"I was surprised," Dahlstrom recalled. "Because, again, if what was being told to me was true, it was really, really bad. I didn't feel good about what I was hearing. I remember that the things that he brought up were very, very serious and he did bring a packet with him. I gave it to Nizich to give to the governor," Dahlstrom said.
A visit to the FBI
Another person, who identified himself as a civilian contractor on base, called to discuss numerous allegations, and kept the information coming by way of email and document deliveries, she said.
There were tales of unfair treatment, thwarted promotions, sexual assault, gun smuggling, drug running, prostitution rings, pornographic web sites, fraud, fear, retaliation and more.
"I didn't know if it was true. It was obviously very serious, and so I forwarded everything to Nizich and Katkus as directed by the chief of staff," Dahlstrom said.
Nizich, usually in a follow-up phone call, would acknowledge he knew about the allegations, then reassure her that the complaints had been looked into and there wasn't anything to worry about, Dahlstrom said. Nizich also mentioned the involvement of U.S. Sen. Mark Begich's office and a prior FBI inquiry that had yielded nothing, she said.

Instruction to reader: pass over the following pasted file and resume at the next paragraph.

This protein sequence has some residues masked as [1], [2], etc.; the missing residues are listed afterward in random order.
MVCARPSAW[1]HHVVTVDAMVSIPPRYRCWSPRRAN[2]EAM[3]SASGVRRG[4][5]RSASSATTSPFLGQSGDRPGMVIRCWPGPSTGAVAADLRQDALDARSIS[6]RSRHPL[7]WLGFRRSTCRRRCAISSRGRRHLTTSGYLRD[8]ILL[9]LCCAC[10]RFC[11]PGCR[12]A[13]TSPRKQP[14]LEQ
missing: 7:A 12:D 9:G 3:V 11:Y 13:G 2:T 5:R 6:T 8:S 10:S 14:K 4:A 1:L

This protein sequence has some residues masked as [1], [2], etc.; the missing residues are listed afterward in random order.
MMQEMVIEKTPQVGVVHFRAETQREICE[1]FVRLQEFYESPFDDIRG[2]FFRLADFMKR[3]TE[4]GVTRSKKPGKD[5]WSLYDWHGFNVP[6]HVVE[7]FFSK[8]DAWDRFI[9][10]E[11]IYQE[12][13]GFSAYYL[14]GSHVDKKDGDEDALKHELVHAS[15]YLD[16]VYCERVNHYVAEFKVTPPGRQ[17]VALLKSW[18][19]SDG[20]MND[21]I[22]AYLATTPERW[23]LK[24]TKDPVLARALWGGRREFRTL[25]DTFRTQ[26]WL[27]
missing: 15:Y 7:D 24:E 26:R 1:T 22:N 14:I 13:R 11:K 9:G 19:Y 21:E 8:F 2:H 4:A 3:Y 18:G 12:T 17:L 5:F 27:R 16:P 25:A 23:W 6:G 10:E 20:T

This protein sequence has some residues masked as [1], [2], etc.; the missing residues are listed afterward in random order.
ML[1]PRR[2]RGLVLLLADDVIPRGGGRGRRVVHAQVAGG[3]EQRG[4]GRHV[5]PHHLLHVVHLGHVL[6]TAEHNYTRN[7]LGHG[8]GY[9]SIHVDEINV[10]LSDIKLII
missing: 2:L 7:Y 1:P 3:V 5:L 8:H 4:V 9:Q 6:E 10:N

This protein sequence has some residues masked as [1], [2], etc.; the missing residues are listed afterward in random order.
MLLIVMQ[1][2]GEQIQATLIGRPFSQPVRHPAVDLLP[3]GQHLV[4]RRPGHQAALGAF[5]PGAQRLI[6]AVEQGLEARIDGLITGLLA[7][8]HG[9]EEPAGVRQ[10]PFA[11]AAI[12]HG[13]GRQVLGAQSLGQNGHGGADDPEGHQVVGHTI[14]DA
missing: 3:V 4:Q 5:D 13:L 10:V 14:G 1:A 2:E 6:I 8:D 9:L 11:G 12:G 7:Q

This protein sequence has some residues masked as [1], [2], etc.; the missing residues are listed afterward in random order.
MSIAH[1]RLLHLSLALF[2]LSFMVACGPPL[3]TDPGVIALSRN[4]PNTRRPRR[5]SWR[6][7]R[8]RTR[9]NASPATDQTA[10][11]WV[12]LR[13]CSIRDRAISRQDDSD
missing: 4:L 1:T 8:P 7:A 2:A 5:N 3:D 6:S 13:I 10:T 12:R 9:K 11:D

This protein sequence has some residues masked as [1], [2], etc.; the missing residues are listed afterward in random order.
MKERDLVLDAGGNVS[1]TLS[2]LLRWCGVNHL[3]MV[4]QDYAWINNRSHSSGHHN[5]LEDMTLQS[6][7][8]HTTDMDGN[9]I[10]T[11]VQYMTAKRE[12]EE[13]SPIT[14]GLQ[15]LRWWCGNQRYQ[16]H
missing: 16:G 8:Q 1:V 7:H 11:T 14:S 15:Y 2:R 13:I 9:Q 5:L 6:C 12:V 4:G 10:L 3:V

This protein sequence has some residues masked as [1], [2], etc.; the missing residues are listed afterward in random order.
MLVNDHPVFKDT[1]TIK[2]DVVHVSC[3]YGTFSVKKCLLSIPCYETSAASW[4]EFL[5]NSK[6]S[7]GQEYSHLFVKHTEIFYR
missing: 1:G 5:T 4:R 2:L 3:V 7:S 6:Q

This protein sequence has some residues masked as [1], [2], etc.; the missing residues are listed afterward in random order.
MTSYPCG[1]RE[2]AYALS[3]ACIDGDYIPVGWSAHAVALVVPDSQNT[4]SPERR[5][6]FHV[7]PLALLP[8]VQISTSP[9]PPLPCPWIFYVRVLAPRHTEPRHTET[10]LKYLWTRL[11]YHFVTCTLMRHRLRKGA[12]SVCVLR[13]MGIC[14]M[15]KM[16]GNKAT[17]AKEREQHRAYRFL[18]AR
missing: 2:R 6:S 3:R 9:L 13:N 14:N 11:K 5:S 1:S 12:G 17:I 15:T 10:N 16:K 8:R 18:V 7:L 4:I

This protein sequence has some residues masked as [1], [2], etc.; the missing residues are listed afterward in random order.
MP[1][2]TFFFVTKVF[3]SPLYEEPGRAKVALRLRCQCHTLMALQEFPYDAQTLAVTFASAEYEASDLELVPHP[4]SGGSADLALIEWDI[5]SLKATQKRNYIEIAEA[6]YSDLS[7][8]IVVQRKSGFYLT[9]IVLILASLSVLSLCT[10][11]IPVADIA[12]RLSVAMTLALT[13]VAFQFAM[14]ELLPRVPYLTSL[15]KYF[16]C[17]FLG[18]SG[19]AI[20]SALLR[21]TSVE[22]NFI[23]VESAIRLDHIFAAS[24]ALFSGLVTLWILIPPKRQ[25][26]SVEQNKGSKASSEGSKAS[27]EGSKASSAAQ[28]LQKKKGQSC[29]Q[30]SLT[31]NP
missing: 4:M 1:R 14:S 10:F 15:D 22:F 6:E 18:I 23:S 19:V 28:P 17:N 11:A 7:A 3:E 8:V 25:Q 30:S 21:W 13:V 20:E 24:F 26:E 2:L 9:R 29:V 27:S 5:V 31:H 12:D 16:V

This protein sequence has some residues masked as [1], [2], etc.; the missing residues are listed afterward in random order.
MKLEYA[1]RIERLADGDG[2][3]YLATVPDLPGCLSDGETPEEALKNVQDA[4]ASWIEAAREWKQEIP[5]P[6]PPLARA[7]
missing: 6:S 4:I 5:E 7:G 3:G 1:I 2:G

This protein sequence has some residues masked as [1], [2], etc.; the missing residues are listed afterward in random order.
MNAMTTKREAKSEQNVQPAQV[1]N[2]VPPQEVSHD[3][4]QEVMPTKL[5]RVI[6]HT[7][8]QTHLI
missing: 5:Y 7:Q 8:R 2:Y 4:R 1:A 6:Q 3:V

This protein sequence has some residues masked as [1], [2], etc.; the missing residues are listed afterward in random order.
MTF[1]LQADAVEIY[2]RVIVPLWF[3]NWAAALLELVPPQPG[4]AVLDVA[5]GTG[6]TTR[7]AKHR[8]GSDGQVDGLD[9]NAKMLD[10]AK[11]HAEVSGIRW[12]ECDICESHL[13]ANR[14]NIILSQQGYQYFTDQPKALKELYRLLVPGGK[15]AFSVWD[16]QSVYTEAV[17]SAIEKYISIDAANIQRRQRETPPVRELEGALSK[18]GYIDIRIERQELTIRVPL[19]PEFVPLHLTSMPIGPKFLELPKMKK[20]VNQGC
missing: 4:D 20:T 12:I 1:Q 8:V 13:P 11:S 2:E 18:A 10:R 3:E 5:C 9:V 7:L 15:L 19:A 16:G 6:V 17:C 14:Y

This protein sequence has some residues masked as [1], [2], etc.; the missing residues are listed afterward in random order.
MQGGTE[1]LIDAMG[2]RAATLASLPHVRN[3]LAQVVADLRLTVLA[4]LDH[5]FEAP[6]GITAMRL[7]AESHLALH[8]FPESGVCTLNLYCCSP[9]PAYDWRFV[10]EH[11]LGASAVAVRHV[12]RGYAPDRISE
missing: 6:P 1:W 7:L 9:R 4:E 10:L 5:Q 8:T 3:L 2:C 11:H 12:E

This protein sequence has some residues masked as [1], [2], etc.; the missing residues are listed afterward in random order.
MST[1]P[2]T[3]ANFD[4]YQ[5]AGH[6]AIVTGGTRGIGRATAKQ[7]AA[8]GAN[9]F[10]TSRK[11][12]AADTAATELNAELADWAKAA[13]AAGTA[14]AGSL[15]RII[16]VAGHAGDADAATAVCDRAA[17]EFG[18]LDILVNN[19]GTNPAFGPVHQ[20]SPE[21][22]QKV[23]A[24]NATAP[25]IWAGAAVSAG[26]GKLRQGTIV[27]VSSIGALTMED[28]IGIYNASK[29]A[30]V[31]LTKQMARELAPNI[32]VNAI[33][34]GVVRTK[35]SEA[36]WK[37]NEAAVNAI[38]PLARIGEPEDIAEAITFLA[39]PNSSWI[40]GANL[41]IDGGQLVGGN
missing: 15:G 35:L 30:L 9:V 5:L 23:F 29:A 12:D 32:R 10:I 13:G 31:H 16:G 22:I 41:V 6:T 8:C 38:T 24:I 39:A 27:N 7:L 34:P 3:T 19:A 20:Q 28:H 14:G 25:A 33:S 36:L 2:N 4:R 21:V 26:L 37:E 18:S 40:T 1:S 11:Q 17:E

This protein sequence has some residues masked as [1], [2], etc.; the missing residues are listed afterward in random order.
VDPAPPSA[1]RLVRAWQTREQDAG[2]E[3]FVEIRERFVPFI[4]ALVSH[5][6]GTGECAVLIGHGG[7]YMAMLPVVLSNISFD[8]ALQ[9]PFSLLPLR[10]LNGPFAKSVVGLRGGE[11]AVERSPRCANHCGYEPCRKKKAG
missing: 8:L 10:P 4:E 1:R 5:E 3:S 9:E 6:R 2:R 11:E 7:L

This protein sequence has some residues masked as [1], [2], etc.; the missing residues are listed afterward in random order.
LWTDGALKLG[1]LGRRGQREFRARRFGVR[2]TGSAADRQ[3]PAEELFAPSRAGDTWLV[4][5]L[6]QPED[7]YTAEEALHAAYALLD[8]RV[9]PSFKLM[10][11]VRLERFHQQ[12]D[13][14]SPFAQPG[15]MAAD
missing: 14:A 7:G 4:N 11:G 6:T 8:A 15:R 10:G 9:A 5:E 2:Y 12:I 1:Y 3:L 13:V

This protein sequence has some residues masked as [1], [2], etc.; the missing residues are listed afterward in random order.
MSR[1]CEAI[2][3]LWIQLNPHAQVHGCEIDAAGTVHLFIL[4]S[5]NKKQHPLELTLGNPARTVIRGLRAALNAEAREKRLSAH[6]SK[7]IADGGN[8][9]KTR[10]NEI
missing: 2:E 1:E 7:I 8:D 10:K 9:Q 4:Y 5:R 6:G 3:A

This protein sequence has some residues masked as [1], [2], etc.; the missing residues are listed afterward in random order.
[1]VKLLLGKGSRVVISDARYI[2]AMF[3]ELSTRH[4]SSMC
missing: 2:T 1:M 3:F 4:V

But Dahlstrom got the sense that the people who were coming forward weren't being taken seriously and were perceived as disgruntled employees.
"The stuff just kept coming and coming and coming," she said. "Something just didn't seem right."
At some point, a large file was dropped off at her office that contained documents, court records, CDs and copies of material found on the internet. Dahlstrom let Nizich and Katkus know it had arrived, but no one seemed to want to take ownership of it. She called the FBI. She doesn't remember who came up with the idea to bring in the FBI, but she did the leg work. The agency had her seal the file in an envelope and hand-deliver it to an armed security guard on the first floor of the agency's Anchorage office. Dahlstrom heard nothing more about it.
"You just don't run around saying all of this stuff. If it's not true, somebody needs to be stopped from defamation of character. If it is true, it needs to be stopped, because it is criminal," Dahlstrom said.